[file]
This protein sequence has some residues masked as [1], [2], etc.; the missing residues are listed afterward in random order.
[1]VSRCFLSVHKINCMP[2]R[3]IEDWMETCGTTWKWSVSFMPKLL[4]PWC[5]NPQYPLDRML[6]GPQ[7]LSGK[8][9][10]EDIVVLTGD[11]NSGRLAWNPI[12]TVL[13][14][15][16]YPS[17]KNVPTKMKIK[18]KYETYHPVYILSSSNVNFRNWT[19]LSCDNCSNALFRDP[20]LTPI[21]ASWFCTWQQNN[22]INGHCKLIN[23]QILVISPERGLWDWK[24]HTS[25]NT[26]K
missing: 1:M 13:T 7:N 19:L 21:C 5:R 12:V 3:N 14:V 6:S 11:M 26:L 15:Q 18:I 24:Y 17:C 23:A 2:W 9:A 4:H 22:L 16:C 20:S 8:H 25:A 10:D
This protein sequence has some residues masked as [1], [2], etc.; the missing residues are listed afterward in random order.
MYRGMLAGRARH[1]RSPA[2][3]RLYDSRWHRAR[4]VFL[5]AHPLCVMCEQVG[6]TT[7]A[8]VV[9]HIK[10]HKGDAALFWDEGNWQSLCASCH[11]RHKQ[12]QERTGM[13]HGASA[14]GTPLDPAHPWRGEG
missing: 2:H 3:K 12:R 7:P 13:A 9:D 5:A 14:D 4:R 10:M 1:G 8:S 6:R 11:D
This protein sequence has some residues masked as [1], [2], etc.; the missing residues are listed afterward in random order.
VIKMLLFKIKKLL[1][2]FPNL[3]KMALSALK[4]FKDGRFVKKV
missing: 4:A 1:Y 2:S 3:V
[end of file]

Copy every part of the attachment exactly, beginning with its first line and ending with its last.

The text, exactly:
This protein sequence has some residues masked as [1], [2], etc.; the missing residues are listed afterward in random order.
[1]VSRCFLSVHKINCMP[2]R[3]IEDWMETCGTTWKWSVSFMPKLL[4]PWC[5]NPQYPLDRML[6]GPQ[7]LSGK[8][9][10]EDIVVLTGD[11]NSGRLAWNPI[12]TVL[13][14][15][16]YPS[17]KNVPTKMKIK[18]KYETYHPVYILSSSNVNFRNWT[19]LSCDNCSNALFRDP[20]LTPI[21]ASWFCTWQQNN[22]INGHCKLIN[23]QILVISPERGLWDWK[24]HTS[25]NT[26]K
missing: 1:M 13:T 7:N 19:L 21:C 5:R 12:V 3:N 14:V 6:S 11:M 26:L 15:Q 18:I 24:Y 17:C 23:A 2:W 9:A 4:H 22:L 16:C 20:S 8:H 25:A 10:D
This protein sequence has some residues masked as [1], [2], etc.; the missing residues are listed afterward in random order.
MYRGMLAGRARH[1]RSPA[2][3]RLYDSRWHRAR[4]VFL[5]AHPLCVMCEQVG[6]TT[7]A[8]VV[9]HIK[10]HKGDAALFWDEGNWQSLCASCH[11]RHKQ[12]QERTGM[13]HGASA[14]GTPLDPAHPWRGEG
missing: 2:H 3:K 12:R 7:P 13:A 9:D 5:A 14:D 4:R 10:M 1:G 8:S 6:R 11:D
This protein sequence has some residues masked as [1], [2], etc.; the missing residues are listed afterward in random order.
VIKMLLFKIKKLL[1][2]FPNL[3]KMALSALK[4]FKDGRFVKKV
missing: 4:A 1:Y 2:S 3:V